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区块链国际资讯

区块链能否在房贷领域取代银行?

利用区块链技术进行房地产交易正成为现实

创企Propy近期通过其区块链售出了一套位于乌克兰的公寓。自12月最后一周起,该公司允许加州人在其区块链中使用比特币买卖房产,且将于明年允许使用美元。Propy还挂出了房产,其中包括"包装工(Packer House)",一处位于绿湾包装工队体育场与训练场地旁的房产,售价100万美元。

ShelterZoom、RealBlocks等其他创企则以利用分布式账本技术买卖房产为理念,提供各式服务。ShelterZoom创建了以以太坊为基础的平台,已于12月14日上线。RealBlocks则允许人们在其区块链上使用法定或数字货币投资房产(自2018年起可使用该公司自由代币)。迄今,RealBlocks已达成了7笔交易。

分布式账本技术是一项可在多地同时进行交易,签署智能合约的数据库,理论上说不需要中间人。该技术可简化房产投资,将此种复杂的程序变为轻击鼠标就可完成。

在不久的将来,不只是房地产交易,抵押贷款也可能通过区块链完成,而银行将不得不适应此种转变。

区块链的能力

理论上说,几乎所有房地产交易环节都可在区块链上完成。区块链的一大应用前景在于:其可取代如今繁笨的地契与注册程序,即需完成到市政厅工作人员处获取文件等流程。

然而要使上千家地方政府、房主与地产投资商接受区块链上的数字为正式地契是一大挑战。

然而,目前似乎已经有企业突破了这方面的障碍。比如RealBlocks就可以让人们使用区块链像在Section 8上一般对租赁物业进行投资。

RealBlocks的CEO Perrin Quarshie说道:"我们没用成立有限公司去处理购买房产需处理的税收、法律与会计难题,我们在区块链上使用代币使这一程序实现无缝。"

此外,RealBlocks还可通过其抵押贷款经理兄弟公司First National Financing帮助用户获得贷款。该公司还与SALT Lending达成合作,2月之后,用户就可使用从RealBlock购买的代币作为抵押获取贷款或信用额度。

不仅如此,区块链技术与智能设备结合还可允许房地产投资者追踪投资房产状态,了解设备是否经定期修复与替换等情况,同时允许非美国公民在美购买资产。现今这种交易在美国十分困难。

法律、监管与舆情障碍

房地产区块链要想顺畅运行,就需具备几项条件:政府、房主与投资者需承认并接受区块链注册;小型市政厅需做好使用区块链的准备;法庭需像接受纸质合约般接受智能合约。

许多区块链创企拟发行的可代表房地产资产的代币引发了监管问题。Piscini认为,要使整个房地产金融体系接受区块链交易的唯一方法在于监管方强制规定。

监管方做此规定的理由可能有三:使房地产市场更加开放;对房地产市场加以控制(如限制朝鲜投资在美购房);对房地产市场获有宏观经济实时观,以便及时应对。所有这一切都需要时间。

Futter说道:"区块链就像是1993年的互联网。这项技术还不成熟,对用户并不友好。仍然存在尚未确定的问题,也时有入侵状况发生。在其应用潜能上有些言过其实。但现今其可在有限基础上完成大多数要求。"

区块链抵押贷款

最终,抵押贷款将可能成为区块链上自我执行的职能合约,而非纸质文件。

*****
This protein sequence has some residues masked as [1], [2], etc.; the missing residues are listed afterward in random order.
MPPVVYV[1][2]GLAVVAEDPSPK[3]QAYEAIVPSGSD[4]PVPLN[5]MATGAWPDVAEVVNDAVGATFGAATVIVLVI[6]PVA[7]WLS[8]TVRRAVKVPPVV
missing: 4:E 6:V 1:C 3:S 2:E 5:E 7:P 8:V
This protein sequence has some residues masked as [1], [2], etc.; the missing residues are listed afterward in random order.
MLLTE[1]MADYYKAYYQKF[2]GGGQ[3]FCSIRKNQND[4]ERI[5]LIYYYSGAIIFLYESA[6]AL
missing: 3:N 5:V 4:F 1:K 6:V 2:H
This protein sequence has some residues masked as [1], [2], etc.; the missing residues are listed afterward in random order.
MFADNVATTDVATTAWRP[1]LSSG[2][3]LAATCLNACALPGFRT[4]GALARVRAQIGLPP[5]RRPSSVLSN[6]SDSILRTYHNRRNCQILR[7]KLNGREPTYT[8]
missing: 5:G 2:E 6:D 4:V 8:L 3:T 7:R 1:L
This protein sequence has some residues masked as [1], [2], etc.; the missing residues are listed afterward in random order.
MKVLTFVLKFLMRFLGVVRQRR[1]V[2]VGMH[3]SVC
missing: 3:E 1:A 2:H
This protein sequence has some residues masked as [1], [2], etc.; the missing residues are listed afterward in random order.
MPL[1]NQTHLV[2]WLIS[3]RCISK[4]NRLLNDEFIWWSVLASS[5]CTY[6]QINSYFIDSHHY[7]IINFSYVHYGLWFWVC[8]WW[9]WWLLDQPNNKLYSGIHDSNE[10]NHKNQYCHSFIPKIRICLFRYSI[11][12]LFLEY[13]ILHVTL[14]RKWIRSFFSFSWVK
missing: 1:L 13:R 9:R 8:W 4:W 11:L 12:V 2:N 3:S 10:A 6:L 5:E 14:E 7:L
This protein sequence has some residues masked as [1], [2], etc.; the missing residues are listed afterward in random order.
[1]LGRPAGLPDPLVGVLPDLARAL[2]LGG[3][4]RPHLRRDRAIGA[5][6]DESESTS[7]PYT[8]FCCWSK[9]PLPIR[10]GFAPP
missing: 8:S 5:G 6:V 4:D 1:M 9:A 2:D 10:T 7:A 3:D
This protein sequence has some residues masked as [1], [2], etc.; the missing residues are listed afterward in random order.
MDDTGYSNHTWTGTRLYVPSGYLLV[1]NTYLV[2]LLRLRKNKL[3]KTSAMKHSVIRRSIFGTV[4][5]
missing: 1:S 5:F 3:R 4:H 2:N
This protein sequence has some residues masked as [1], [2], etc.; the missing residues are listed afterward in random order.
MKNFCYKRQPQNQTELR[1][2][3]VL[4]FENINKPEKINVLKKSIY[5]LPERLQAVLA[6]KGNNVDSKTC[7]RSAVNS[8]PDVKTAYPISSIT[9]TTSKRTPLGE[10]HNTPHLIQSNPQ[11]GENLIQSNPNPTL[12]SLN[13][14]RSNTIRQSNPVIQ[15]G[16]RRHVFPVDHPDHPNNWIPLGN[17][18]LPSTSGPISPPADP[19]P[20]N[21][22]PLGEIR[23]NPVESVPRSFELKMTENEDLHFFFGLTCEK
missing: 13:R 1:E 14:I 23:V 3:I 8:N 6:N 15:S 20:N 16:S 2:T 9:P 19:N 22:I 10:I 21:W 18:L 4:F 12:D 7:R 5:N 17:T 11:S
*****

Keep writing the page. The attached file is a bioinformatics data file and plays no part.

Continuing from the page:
"能否完全以智能合约的形式进行抵押贷款?可以。"Futter说道,"在双方间形成抵押贷款的技术已经完备。从法律上看,问题在于其是否可被视作需强制执行的合约。这是更是一项需加以证实的问题。"

加利福尼亚等州已开始接受智能合约作为法定证据,所以长期来看这将不是个障碍。

Futter认为智能合约本身并不会包含抵押贷款条约的所有条目。其可能包含利率、贷款数额与时长等条款。但其内在住协定将涵盖一般抵押贷款的所有条款与条件。

区块链还可助力众包抵押贷款。借款人不必从一家放款方申请200万美元的贷款,他可从1000位投资人处分别获得2000美元的贷款。

银行现今应如何行动

Piscini说道,区块链技术将取代银行如今执行的记录与交易活动,因此需要聚焦增值服务。

Futter建议银行至少应让人们了解其发展情况。这种进展可以是创建新纪录的试验、追踪文件或是在区块链上核准交易。

Futter说道:"金融危机表明保存纪录并不是大多银行最大的强项。区块链创造了一项可靠的存储机制,获取情况视个人所用的为公共链还是私人链而定。贷款交易相关所用文件,如财产文件等,均可存储在区块链上。抵押贷款处理程序可自动完成,完成支付与取消赎回权都是自动实现的,这些都可在区块链上进行。"

Futter指出,这些对自动借贷来说都是可行的,对各类型贷款、收债与其他相关服务均可实现。

Real estate deals on a blockchain are becoming real.

The startup Propy recently sold an apartment in the Ukraine through its blockchain, and in the last week of December it began letting Californians buy and sell properties on its blockchain using bitcoin. They will be able to use U.S. dollars next year. It’s also offering other homes including a “Packer House”— a house located next to the Green Bay Packers’ stadium and training field that is draped in team paraphernalia and is available for $1 million.

Other startups, including ShelterZoom and RealBlocks, are offering other takes on the idea of buying and selling real estate on a distributed ledger. ShelterZoom has built an Ethereum-based platform that went live Dec. 14. RealBlocks lets people invest in housing on its blockchain with fiat or digital currency (and starting in February 2018, its own tokens). It has completed seven deals so far.